Contempt of Court: Arbitrary or Equitable

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The definition of contempt of court can be very hard to decipher. None of the Indian statutes provide for any definitive meaning of “contempt”. The Oxford dictionary defines contempt as a state of being despised or dishonor. For a layman the word contempt would mean a dislike for someone. Contempt has been given different meanings in its long jurisprudential history. Any conduct that tends to bring the authority and administration of law into disrespect or disregard or to interfere with or prejudice the parties or witness during litigation action is considered to be contempt of court. Contempt consists of any words spoken or written which obstructs or tends to obstruct the administration of justice.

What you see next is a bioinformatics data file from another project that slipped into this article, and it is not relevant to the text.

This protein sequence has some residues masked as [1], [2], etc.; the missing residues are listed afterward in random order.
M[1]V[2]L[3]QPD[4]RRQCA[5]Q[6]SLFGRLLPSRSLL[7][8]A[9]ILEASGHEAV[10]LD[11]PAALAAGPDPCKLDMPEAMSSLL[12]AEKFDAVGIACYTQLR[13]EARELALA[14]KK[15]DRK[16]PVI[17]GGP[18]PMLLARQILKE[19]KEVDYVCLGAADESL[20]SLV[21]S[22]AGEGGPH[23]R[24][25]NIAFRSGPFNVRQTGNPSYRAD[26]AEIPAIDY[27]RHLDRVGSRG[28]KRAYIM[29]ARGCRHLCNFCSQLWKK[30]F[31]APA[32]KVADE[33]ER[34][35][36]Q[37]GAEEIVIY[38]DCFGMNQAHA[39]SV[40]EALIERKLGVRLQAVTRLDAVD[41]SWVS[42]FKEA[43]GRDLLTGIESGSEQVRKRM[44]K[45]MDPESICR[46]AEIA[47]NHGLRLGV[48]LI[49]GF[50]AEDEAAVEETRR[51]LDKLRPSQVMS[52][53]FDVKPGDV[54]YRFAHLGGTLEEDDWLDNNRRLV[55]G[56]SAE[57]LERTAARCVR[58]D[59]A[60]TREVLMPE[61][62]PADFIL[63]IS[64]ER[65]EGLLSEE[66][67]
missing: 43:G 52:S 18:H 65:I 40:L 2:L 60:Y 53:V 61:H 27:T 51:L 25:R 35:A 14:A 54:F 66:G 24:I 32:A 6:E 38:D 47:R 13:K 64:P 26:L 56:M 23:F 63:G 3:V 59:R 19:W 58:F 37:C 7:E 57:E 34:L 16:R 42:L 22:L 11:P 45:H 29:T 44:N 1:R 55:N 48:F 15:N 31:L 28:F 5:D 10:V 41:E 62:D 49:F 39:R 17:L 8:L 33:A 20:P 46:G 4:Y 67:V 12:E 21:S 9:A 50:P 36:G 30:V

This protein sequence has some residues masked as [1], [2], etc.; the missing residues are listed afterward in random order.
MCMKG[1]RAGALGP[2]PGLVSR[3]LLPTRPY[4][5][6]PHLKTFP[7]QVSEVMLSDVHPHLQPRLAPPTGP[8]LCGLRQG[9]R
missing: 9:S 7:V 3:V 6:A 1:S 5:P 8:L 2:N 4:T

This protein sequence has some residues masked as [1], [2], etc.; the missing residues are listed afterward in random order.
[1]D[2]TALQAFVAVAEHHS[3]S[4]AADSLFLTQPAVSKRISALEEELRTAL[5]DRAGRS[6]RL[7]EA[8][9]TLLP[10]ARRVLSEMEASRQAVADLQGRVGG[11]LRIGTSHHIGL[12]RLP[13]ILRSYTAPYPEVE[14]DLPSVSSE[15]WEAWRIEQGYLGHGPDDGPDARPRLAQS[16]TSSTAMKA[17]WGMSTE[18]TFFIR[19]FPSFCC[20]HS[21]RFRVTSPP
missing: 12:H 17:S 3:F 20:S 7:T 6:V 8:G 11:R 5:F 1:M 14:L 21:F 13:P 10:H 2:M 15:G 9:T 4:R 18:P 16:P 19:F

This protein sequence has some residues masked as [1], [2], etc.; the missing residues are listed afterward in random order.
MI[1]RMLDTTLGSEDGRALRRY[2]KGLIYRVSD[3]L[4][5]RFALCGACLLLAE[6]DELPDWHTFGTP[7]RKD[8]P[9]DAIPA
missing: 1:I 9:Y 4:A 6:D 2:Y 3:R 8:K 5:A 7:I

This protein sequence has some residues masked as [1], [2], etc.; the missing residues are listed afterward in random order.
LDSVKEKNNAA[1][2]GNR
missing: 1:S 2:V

There is  no proper and conclusive definition provided for in the Indian legislature. The Contempt of Courts Act, 1971 says that ‘contempt of court means civil contempt and criminal contempt’. Civil contempt is defined under section 2(b) of the said act and section 2(c) defines criminal contempt. As is evident there is no conclusive rule regarding what amounts to contempt of court. There is no definition with respect to what contempt is per se although the legislature does define civil and criminal contempt. From this we can conclude that what amounts to contempt depends entirely upon the court’s interpretation of the situation. What is scandalous for the court or what lowers the dignity of the court depends on it to be decided by the court itself. But the question arises whether this power to determine the contempt which rests in the hand of the judiciary is arbitrary or fair in the defined limits?